NEWS

Lighting of Olympic Flame is marred by pro-Tibet protests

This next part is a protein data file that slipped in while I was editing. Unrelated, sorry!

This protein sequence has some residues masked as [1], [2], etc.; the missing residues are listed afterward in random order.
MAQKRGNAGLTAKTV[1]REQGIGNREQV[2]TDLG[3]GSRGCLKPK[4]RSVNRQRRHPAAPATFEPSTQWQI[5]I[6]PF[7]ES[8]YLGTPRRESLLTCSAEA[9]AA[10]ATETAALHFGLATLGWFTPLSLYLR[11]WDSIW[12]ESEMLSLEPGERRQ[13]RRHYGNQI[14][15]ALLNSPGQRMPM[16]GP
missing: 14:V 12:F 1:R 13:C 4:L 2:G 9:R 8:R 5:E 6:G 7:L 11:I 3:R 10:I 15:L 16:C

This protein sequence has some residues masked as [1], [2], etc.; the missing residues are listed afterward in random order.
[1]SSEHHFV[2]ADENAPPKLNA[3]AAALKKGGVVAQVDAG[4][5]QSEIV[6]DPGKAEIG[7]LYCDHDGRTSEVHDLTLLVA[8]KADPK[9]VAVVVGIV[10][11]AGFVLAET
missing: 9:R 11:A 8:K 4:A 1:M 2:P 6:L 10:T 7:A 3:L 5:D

ANCIENT OLYMPIA – The head of Beijing’s Olympic committee had just started his speech. The high priestesses in flowing robes were waiting to start the ancient ceremony to kindle the Olympic Flame. Suddenly, a protester evaded tight security, ran behind Beijing Olympic chief Liu Qi, and held up a black banner showing the Olympic rings as handcuffs. Liu stopped briefly, then continued, while uniformed Greek police dragged the protester away. What was supposed to have marked the symbolic, joyous countdown to the Beijing Games began Monday with a statement against China’s human rights policies and crackdown in Tibet – foreshadowing the prospect of other protests and disruptions right up until the August 8 start of the Olympics. Forecasts of clouds and rain had been considered the main threat to the pomp-filled torch-lighting. But in the end, while the sun sparked the flame to life, it was the protesters who turned the joyful bow to the Olympics’ roots into a political embarrassment for China over its crackdown in Tibet and other rights issues. Three men advocating press freedom evaded massive security and ran onto the field at the ceremony in Ancient Olympia before they were seized by police. Minutes later, a Tibetan woman covered in fake blood briefly blocked the path of the torch relay. The incidents came after International Olympic Committee President Jacques Rogge told The Associated Press in an interview that he was engaged in «silent diplomacy» with the Chinese but wouldn’t intervene in politics to try to change their policies. «We are discussing on a daily basis with Chinese authorities, including discussing these issues, while strictly respecting the sovereignty of China in its affairs,» Rogge said. Protests are bound to follow the torch throughout its 137,000-kilometer, 136-day route across five continents and 20 countries. China pledged strict security measures to ensure its segment of the relay won’t be marred by protests. Tibetan activists have already said they plan to demonstrate elsewhere on the route. «Later we will do protests in London and Paris,» said Tenzin Dorjee, a member of Students for a Free Tibet who protested in Ancient Olympia. A rising chorus of international criticism and floated calls for a boycott have unnerved the Chinese leadership, which has turned up efforts to put its own version of the unrest before the international public. Another potential flashpoint is the route through Tibet. The flame is due to be carried to the summit of Mount Everest in May and pass through Lhasa in June. «It’s crucial for everyone who works in the Tibetan movement to emphasize to the public and get the message to the Chinese government that the Olympic Torch should not be allowed to go up Mount Everest and through Tibet,» said Anne Holmes, acting director of the London-based Free Tibet campaign. China hopes the Olympics will showcase its emergence from developing country into a world power. But as the Games approach, various groups have used the Olympics to leverage their causes. The IOC has faced calls to take a hard line with China. But Rogge reiterated his longstanding position that the Olympic body is not a political organization and stressed he is involved in private dialogue with Chinese leaders. «The IOC is engaged in what I call a ‘silent diplomacy’ with Chinese authorities since day one of the preparations of the Games,» Rogge said. At Monday’s ceremony, one of the three protesting members of the Paris-based group Reporters Without Borders ran behind BOCOG President Liu Qi as he was giving a speech. The protester unfurled a black banner showing the Olympic rings as handcuffs. «If the Olympic Flame is sacred, human rights are even more so,» the French group said. «We cannot let the Chinese government seize the Olympic Flame, a symbol of peace, without denouncing the dramatic situation of human rights in the country.» The first torch-bearer in the relay was Greece’s Alexandros Nikolaidis. After the torch left the stadium, a Tibetan woman covered in red paint or dye lay in the road approaching the village of Olympia while other protesters chanted «Free Tibet» and «Shame on China.» Japanese runner Haturi Yuuki came within a few meters of the protester, then stopped and ran in place while plainclothes police removed her. They also dragged off a man accompanying her who was waving a Tibetan flag. Police said the woman and the three members of Reporters Without Borders were being detained. One of the men arrested was Robert Menard, the group’s general secretary. «We’re asking the heads of government to boycott the opening ceremony,» one of the three protesters, Vincent Brossel, told AP Television News. «We’re not calling for a boycott of the Games.» Marcelle Roux, president of the French association France Tibet, said her group staged a demonstration at the Foreign Ministry in Paris, and planned more soon. «These are the Games of shame,» Roux said. «The Chinese government must have expected this kind of thing.»